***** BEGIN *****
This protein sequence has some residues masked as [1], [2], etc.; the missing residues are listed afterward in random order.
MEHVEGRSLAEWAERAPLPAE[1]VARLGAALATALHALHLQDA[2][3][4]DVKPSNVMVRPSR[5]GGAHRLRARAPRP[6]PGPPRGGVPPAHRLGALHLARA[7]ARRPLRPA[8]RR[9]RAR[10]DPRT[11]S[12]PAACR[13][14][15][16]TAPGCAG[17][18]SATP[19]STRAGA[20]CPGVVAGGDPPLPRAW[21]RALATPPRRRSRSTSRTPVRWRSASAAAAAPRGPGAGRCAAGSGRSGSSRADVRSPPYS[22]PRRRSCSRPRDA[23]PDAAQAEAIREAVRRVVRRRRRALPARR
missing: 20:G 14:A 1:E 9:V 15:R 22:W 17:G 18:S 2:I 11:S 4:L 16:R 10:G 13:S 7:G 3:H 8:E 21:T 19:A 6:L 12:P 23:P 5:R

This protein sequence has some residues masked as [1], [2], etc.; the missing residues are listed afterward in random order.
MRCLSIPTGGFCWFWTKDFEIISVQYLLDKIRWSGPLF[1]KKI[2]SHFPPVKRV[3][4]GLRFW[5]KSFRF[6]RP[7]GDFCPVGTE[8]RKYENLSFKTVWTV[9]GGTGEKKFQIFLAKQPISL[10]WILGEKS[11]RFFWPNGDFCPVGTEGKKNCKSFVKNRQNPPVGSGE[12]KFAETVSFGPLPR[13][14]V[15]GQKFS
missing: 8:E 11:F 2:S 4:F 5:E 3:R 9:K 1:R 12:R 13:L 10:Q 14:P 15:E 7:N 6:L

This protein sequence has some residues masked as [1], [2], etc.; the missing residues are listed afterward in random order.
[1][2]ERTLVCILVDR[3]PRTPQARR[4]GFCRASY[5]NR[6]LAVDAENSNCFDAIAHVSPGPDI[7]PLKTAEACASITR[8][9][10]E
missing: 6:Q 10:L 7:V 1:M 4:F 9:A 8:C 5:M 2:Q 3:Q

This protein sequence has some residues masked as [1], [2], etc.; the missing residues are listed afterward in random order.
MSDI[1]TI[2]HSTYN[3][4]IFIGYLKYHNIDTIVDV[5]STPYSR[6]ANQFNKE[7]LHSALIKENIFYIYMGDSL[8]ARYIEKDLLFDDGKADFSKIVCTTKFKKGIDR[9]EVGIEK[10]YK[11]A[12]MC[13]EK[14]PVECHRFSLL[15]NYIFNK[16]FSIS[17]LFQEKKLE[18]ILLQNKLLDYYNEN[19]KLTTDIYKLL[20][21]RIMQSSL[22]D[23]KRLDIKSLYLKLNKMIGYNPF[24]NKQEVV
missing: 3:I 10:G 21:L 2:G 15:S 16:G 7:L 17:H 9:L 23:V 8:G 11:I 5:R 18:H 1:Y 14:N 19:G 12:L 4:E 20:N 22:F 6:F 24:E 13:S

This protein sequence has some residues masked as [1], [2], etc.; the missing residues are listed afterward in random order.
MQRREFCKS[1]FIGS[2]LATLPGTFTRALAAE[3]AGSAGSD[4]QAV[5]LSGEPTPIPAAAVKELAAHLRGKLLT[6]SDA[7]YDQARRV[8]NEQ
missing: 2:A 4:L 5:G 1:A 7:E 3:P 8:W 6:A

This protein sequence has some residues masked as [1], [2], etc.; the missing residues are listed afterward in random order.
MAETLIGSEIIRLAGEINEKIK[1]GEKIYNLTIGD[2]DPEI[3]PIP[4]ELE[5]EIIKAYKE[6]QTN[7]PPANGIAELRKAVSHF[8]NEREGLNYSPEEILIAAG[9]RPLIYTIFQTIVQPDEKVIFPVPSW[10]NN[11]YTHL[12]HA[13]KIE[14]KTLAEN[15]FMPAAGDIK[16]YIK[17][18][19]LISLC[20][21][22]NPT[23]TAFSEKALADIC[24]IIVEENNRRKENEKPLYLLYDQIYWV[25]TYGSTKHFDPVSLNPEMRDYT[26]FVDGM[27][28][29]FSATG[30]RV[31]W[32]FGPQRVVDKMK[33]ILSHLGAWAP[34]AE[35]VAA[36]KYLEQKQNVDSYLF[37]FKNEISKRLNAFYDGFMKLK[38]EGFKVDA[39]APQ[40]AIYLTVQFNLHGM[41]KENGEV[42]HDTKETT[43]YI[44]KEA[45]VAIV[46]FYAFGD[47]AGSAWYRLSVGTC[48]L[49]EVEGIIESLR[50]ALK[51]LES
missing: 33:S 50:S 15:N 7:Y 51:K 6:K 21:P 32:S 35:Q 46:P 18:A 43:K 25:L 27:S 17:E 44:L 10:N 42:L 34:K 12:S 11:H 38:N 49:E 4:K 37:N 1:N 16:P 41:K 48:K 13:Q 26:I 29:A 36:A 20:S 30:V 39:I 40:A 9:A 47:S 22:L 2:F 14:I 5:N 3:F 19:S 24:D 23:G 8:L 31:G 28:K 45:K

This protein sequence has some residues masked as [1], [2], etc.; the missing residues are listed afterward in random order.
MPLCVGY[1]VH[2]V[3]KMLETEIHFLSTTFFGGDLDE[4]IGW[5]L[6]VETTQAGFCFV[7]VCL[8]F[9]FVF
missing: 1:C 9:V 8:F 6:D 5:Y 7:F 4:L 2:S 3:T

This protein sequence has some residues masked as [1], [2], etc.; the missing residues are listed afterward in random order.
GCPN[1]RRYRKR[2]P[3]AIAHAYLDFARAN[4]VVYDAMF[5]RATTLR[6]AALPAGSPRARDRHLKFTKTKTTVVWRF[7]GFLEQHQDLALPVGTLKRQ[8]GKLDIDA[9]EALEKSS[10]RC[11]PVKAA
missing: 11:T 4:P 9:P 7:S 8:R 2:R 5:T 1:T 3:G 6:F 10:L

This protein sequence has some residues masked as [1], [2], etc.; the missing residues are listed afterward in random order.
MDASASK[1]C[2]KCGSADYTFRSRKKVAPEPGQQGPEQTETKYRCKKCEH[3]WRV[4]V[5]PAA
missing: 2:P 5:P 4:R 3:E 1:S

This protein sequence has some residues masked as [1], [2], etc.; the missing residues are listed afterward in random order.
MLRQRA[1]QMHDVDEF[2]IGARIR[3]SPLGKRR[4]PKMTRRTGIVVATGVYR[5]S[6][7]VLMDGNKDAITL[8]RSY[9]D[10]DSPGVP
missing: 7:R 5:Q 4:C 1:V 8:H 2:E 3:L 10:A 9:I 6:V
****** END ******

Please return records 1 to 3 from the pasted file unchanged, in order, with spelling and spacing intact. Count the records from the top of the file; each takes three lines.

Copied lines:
This protein sequence has some residues masked as [1], [2], etc.; the missing residues are listed afterward in random order.
MEHVEGRSLAEWAERAPLPAE[1]VARLGAALATALHALHLQDA[2][3][4]DVKPSNVMVRPSR[5]GGAHRLRARAPRP[6]PGPPRGGVPPAHRLGALHLARA[7]ARRPLRPA[8]RR[9]RAR[10]DPRT[11]S[12]PAACR[13][14][15][16]TAPGCAG[17][18]SATP[19]STRAGA[20]CPGVVAGGDPPLPRAW[21]RALATPPRRRSRSTSRTPVRWRSASAAAAAPRGPGAGRCAAGSGRSGSSRADVRSPPYS[22]PRRRSCSRPRDA[23]PDAAQAEAIREAVRRVVRRRRRALPARR
missing: 20:G 14:A 1:E 9:V 15:R 22:W 17:G 18:S 2:I 11:S 4:L 16:R 10:G 13:S 7:G 3:H 8:E 21:T 19:A 6:L 12:P 23:P 5:R

This protein sequence has some residues masked as [1], [2], etc.; the missing residues are listed afterward in random order.
MRCLSIPTGGFCWFWTKDFEIISVQYLLDKIRWSGPLF[1]KKI[2]SHFPPVKRV[3][4]GLRFW[5]KSFRF[6]RP[7]GDFCPVGTE[8]RKYENLSFKTVWTV[9]GGTGEKKFQIFLAKQPISL[10]WILGEKS[11]RFFWPNGDFCPVGTEGKKNCKSFVKNRQNPPVGSGE[12]KFAETVSFGPLPR[13][14]V[15]GQKFS
missing: 8:E 11:F 2:S 4:F 5:E 3:R 9:K 1:R 12:R 13:L 10:Q 14:P 15:E 7:N 6:L

This protein sequence has some residues masked as [1], [2], etc.; the missing residues are listed afterward in random order.
[1][2]ERTLVCILVDR[3]PRTPQARR[4]GFCRASY[5]NR[6]LAVDAENSNCFDAIAHVSPGPDI[7]PLKTAEACASITR[8][9][10]E
missing: 6:Q 10:L 7:V 1:M 4:F 9:A 8:C 5:M 2:Q 3:Q